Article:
Netflix just dropped a Belgian crime drama, The Twelve, which points a spotlight at a side of the courtroom that is in plain view but is rarely acknowledged: the jurors. The 10-part series follows twelve jurors as they hear the controversial and highly publicized case of Fri Palmers (Maaike Cafmeyer), who is accused of killing her best friend in 2000 and her own daughter 18 years later. Selected at random, the jury must now debate morality and justice in deciding whether Palmers is innocent or guilty. Circumstances only get more complicated as the case begins to seep into the jurors’ personal lives and they must find ways to keep them separate in order to avoid biases that may define their judgment.
As the only other person adjacent to both murders, Palmers’ ex-husband Stefan Munk (Johan Heldenbergh) is convinced that she killed their daughter, Rose just like he is convinced that she killed her best friend, Britt. Consequently, Munk used to date Britt. Complicated? Definitely. The case gets even more compelling when we learn that, the night of Rose’s death, Munk’s new wife Margot (Greet Verstraete) and her mother (Jolente De Keersmaeker) were the only ones home. So why is it that Palmer is the only one on trial? With a case this complicated, we might feel the urge to search for the case online. Surely, there is the true story buried somewhere on the internet for us to find and figure out what happened. To the credit of the series co-writers, who also acted as showrunners, this case starts and ends with the show. And despite it centering around a contentious trial, the series has less to do with the trial and more to do with the twelve people brought in to hear it.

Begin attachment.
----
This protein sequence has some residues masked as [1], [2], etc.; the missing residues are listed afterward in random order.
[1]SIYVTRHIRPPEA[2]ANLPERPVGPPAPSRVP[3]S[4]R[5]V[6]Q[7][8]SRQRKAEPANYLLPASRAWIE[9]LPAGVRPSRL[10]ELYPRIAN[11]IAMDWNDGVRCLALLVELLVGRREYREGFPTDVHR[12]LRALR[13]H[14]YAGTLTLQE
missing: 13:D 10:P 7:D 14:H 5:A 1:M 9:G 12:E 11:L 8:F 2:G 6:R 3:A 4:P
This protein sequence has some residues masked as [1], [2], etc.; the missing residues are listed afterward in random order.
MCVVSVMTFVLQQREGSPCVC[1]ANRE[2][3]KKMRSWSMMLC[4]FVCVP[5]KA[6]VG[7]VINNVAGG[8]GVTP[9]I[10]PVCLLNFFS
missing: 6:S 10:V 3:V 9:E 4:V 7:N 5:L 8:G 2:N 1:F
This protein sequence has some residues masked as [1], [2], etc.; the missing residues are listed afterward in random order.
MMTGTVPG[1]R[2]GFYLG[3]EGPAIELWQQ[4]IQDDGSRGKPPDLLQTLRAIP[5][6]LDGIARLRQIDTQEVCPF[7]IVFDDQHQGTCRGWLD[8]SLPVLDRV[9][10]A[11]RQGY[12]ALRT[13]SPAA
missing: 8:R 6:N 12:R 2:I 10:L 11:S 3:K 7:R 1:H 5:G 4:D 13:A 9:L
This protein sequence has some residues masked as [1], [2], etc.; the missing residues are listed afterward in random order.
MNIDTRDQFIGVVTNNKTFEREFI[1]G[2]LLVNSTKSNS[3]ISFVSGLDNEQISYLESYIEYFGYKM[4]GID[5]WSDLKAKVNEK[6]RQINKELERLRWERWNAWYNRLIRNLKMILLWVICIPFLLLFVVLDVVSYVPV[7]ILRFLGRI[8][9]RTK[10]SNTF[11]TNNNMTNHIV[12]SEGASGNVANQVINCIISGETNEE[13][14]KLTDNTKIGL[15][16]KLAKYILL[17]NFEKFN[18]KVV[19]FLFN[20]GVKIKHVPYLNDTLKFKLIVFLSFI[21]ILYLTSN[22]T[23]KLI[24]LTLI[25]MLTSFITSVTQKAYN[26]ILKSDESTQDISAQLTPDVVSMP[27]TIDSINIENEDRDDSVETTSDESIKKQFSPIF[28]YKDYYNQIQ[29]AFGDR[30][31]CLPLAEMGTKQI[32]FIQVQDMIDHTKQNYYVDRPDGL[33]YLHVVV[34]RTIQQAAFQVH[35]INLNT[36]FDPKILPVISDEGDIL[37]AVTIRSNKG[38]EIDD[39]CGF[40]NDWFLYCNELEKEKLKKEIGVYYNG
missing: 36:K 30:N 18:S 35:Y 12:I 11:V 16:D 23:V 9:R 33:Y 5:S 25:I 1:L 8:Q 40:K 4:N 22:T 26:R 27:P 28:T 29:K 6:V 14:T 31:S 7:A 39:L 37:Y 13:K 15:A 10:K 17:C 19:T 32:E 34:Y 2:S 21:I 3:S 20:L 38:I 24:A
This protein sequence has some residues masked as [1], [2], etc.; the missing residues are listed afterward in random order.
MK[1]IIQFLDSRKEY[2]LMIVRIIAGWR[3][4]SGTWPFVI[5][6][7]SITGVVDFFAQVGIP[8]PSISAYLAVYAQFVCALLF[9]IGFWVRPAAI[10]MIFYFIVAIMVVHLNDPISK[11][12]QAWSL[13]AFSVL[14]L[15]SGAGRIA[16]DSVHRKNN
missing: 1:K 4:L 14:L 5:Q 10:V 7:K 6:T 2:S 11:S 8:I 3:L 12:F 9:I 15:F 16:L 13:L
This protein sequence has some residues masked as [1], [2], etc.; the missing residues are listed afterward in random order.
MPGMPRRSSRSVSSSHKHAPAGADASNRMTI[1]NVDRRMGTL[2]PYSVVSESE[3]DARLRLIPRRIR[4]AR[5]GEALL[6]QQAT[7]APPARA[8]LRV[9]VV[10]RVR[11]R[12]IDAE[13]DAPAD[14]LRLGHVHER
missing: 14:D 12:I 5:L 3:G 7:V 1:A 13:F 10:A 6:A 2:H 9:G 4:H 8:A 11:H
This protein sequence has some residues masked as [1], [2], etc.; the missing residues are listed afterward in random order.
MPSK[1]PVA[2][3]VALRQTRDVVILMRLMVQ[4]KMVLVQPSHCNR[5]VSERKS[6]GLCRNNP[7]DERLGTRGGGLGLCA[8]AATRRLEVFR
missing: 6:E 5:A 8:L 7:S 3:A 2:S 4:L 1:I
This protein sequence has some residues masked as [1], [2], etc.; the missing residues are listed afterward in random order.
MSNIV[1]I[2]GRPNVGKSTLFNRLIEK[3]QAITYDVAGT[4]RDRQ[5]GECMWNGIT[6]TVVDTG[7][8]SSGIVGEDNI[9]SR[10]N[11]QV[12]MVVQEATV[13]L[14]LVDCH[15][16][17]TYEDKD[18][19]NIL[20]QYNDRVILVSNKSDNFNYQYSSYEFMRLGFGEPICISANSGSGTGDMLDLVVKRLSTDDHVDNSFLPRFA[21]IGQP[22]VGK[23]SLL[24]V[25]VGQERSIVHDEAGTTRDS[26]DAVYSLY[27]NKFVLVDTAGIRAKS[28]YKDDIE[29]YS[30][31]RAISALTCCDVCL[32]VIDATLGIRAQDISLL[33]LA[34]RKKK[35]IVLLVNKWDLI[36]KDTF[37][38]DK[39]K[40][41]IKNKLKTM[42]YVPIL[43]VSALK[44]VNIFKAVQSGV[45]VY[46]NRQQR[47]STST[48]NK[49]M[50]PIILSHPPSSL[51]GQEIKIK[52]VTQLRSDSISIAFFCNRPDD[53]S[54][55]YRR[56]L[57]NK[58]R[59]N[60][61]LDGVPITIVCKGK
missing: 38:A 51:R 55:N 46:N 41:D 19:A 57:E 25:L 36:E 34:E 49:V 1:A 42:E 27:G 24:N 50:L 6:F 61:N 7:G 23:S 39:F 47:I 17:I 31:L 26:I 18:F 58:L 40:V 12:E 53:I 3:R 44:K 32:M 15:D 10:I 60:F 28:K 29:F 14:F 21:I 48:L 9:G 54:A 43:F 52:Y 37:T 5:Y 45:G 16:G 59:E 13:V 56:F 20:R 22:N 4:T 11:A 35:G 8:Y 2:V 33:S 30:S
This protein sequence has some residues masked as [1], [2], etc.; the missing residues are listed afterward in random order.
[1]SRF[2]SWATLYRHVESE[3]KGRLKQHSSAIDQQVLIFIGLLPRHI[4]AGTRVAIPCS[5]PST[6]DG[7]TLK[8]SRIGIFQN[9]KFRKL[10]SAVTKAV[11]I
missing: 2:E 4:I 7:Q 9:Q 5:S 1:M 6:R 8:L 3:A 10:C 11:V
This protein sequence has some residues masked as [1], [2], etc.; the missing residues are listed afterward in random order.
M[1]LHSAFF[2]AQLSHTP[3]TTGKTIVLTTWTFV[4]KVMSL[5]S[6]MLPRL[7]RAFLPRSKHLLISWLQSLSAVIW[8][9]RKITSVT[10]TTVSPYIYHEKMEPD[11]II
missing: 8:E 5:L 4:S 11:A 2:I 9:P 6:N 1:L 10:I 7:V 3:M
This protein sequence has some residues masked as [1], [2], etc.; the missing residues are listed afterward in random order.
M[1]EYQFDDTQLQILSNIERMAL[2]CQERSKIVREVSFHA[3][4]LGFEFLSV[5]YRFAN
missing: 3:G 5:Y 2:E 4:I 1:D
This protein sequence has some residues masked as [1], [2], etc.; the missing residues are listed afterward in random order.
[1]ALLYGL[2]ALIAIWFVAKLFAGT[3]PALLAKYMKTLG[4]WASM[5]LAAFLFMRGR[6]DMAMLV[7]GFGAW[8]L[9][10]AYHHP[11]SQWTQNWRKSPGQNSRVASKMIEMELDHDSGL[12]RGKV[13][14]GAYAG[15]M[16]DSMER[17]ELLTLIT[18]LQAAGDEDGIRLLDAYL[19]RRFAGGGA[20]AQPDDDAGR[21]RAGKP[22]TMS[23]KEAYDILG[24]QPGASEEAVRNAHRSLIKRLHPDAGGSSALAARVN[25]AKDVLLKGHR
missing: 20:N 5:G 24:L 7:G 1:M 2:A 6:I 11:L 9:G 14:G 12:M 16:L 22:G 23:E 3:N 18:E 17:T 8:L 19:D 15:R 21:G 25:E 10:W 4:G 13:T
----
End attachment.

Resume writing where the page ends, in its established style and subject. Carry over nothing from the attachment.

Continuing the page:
This script was years in the making. Showrunners and co-writers Bert Van Dael and Sanne Nuyens developed the idea for the series at the same time they created another crime drama called Hotel Beau Séjour in 2016. While the crime itself isn’t based on one specific true story, one aspect of the series is truly ripped straight from the headlines. “There was a big public debate about jury duty in Belgium that we found enormously interesting,” Van Dael and Nuyens told Variety in a 2019 interview pegged to the series' Cannes debut. “The previous government tried to eradicate the jury system in which twelve citizens decide upon guilt and penalty of the defendant, because it basically was too expensive...We found it thought provoking to focus on the ordinary people that get drawn by lot for jury duty. Most of the courtroom dramas we know focus on the lawyers or the defendant, but we really wanted to have the point of view of normal people.”
Van Dael and Nuyens dove headfirst into researching for their characters. To inspire their writing, the co-writers interviewed real-life jurors about their experiences. “What really struck us was when a woman told us she had a really dominant, jealous husband and, while on the jury, she started to see traits of her husband in the defendant. She was thinking that if she stayed with her husband, she might end up in the same position [as the victim in the case],” Van Dael said to Drama Quarterly. “It was interesting for us to see how your life may or may not affect your judgment. So we wanted to develop the private lives of these characters and see how they would judge a defendant.”
The Twelve is now streaming on Netflix.